When our advisors meet with potential clients for the first time, they talk about the things we can't control and those that we can. Hampton Square has no control over the stock market, the next natural disaster, the political landscape, the economy, and many other externalities that affect investments. But we can work with clients to control their spending, saving, legacy plans, risk tolerance, and timing.
Last night, while clutching the steering wheel and praying my way home in a driving snowstorm, I thought a lot about timing.
Scott and Eric and I had set out to visit a family an hour's drive from the office, fully aware that a huge snowstorm was bearing down on New Jersey and New York. We calculated that we could make it home before too many flakes fell, and we were correct. Eric left in his own car and beat the storm.
Scott and I left New York State at the same time, but then we made the first of two mistakes.
We decided to stop for dinner.
It was lovely, the food was outstanding and the place was practically empty. The server sent us home with extra rolls.
What could go wrong?
By the time we were back on the road, the air was thick with snow and traffic was crawling. The snowplows hadn't even taken a swipe across the interstate. The side roads were much worse, and we struggled to see more than 25 feet ahead. Scott drove steadily on at 20 miles per hour, and after 90 minutes, we reached the office.
Here we (I) made the second mistake. I insisted that I could drive my car, which had been left at the office, the remaining 7 or 8 miles home. I really didn't fancy having to dig my car out the next morning, and besides, I just had to follow Scott in his car, and we'd be fine. He was agreeable, as he usually is, and even scraped off the four or five inches of snow that had accumulated on my car.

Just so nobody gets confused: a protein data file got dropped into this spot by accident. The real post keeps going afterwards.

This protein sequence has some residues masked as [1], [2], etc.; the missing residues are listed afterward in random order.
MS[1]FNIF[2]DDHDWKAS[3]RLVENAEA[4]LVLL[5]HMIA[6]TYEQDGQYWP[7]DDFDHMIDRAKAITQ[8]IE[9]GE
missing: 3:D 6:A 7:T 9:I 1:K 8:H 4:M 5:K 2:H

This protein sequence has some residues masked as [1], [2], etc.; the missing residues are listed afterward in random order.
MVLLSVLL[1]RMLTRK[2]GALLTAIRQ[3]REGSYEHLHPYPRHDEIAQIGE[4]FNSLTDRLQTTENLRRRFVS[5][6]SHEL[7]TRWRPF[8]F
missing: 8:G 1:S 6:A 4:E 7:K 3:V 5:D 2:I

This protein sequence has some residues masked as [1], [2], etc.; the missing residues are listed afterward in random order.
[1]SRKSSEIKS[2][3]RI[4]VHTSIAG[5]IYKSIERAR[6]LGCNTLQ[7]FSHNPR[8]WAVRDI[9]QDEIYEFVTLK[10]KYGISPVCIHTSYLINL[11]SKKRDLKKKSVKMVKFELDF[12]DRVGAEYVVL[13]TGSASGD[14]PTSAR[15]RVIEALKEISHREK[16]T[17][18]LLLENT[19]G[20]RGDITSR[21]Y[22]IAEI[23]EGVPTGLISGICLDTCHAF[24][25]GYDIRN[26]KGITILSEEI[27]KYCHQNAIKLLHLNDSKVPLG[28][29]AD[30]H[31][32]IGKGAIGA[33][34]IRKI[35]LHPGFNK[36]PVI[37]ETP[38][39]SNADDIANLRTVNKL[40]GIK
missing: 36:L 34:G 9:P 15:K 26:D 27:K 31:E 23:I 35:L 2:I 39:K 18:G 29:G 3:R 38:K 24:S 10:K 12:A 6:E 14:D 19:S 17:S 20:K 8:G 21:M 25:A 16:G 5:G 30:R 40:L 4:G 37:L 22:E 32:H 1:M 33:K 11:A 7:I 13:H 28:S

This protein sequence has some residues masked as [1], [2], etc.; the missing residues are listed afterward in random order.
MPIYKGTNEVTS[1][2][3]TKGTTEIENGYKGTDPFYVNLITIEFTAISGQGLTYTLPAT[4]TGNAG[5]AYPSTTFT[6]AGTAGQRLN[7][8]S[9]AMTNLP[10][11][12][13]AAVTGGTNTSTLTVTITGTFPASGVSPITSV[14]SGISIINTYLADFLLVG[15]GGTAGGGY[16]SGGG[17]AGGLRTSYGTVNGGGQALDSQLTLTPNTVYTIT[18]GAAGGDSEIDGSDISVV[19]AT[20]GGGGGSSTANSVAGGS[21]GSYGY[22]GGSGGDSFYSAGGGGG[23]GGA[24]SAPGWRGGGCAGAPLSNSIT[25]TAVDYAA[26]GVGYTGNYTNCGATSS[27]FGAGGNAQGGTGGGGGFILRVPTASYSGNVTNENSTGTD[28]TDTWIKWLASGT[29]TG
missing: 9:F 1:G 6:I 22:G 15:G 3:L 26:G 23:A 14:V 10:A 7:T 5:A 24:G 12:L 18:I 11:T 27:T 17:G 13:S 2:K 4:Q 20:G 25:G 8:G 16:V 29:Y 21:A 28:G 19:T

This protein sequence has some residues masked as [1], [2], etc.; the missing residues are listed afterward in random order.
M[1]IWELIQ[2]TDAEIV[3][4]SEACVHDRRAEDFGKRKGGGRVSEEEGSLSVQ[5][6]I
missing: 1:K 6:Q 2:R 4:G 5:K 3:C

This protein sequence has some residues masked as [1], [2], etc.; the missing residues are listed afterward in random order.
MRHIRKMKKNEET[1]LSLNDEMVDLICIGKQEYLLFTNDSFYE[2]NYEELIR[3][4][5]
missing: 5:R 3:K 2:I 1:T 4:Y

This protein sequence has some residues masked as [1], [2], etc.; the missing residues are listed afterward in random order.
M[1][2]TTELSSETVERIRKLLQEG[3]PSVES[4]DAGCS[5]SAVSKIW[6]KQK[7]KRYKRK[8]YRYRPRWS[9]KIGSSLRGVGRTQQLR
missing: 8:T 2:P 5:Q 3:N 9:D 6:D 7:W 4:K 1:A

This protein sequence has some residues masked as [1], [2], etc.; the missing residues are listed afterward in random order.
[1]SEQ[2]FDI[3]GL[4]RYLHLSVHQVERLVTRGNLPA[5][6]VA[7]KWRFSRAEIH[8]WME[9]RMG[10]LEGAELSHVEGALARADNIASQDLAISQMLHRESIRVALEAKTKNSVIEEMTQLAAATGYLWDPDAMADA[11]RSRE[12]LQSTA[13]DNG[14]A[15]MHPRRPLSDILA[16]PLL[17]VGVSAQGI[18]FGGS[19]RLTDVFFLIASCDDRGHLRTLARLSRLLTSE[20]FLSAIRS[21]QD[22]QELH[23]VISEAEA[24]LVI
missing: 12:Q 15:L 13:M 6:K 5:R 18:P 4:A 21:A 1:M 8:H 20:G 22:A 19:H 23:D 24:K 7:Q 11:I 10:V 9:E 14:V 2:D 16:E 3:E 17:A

Once we pulled onto the road, I regretted my decision. A little inconvenience tomorrow would have been well worth the sacrifice of swerving and sliding up the roads to our house.
Let's just say that I prayed out loud all the way home and was never so grateful to pull into our driveway.
Which made me really think about timing.
Had we decided (and it was a conscious decision) to drive straight home from the appointment, and had we decided to leave my car at the office, we would have gotten home with minimum difficulty and watched the storm intensify from the comfort of our nice, warm family room.
We would have avoided two or three hours of palpable risk...and much angst.
Timing is so important.
And timing is a choice.
It's a choice to delay gratification, to put off a decision to benefit now, in hopes of avoiding too much risk or achieving a better outcome in the future.
When you think about it, timing is under our control.
We just have to choose wisely.